These paragraphs are a little frustrating. My first impression here was that you want to have it both ways -- to deny that you are claiming moral superiority for an agnostic, and then to assert it anyway. When you say you personally know Christians who are "rascally children," (a reference to a hypothetical in my earlier post) you are implying that at least some Christians have self-interested motives. Leaving aside the unfairness of judging a belief system by the weaknesses of some of its adherents, you seem to be saying that a Christian has an obligation to rid herself of such impure motives, while an agnostic need never wrestle with motive at all. How else do you conclude that "they are at most equally righteous?" For I can see no possibility in either your original questions or your argument above that the agnostic is ever less righteous than the Christian, given equal utilitarian outcomes.

When you write, "at least to some degree, the question really is posed as a question," then you definitely are trying to have it both ways. Your original questions posit as a given (which I did not challenge) that the actions of two people are equally good. Who decides that? I was granting that perhaps in some utilitarian way, they were the same. What other standard could there be between a believer and an unbeliever? Without granting this, the questions as posed are meaningless. What is left is motive. It is the whole reason for the questions. You have just confirmed in your response that the inferior motives of Christians are your concern here, so how can you possibly claim, then, that your questions are not rhetorical? Unless this is some strange way to tip your hat to utilitarianism.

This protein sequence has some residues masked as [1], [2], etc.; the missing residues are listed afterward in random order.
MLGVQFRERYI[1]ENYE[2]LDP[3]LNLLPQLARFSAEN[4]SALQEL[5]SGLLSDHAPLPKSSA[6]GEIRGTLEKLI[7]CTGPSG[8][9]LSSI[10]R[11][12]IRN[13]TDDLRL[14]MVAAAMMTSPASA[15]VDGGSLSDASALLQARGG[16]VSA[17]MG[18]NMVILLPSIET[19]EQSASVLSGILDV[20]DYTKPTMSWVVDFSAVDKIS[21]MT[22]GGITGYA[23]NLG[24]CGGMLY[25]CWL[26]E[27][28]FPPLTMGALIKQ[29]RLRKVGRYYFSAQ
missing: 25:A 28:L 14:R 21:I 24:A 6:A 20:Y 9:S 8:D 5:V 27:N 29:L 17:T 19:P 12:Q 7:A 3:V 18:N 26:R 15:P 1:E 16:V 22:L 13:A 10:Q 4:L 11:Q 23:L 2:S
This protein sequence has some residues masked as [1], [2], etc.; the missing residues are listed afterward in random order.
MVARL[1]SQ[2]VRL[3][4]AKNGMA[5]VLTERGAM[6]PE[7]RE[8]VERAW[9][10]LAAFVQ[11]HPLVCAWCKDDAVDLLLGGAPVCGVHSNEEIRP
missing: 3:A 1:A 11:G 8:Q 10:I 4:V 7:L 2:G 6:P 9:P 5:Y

If, in fact, you are really curious whether a simple utilitarian calculus is a sufficient basis for morality, you chose a very odd set of questions to pose it. And to say that the overtone of curiosity is there seems odd.

I think you make an interesting point when you say righteousness can be decreased by purely mental motivations. I certainly agree that doing good works publicly is less righteous than doing them privately.

Wasn't this the entire point of your questions? It is confusing here, because you appear to be switching between two different worldviews without always recognizing it. If there is no God, then I would assert far lower importance to motive, and quite possibly there is none at all. I don't know anyone's motives but my own, and so how am I to judge a person by them? I can certainly judge motives in the abstract. It isn't hard to think of cases where knowing someone's motive may put their seemingly virtuous acts in a worse light. Still, it is impossible to judge a person on that basis because motives are never truly known, even to the person who holds them.

On the other hand, if there is a God who has revealed a preference for actions and attitudes, and who can see the motivations, then this becomes the basis for all righteousness.

It seems that you are generalizing this even further so that only someone who is doing good works unconsciously is fully righteous. I agree that if this is how you define righteousness, than an agnostic may be less righteous than a Christian. I’d like to think more about the implications of such a definition, since I hadn’t heard it before.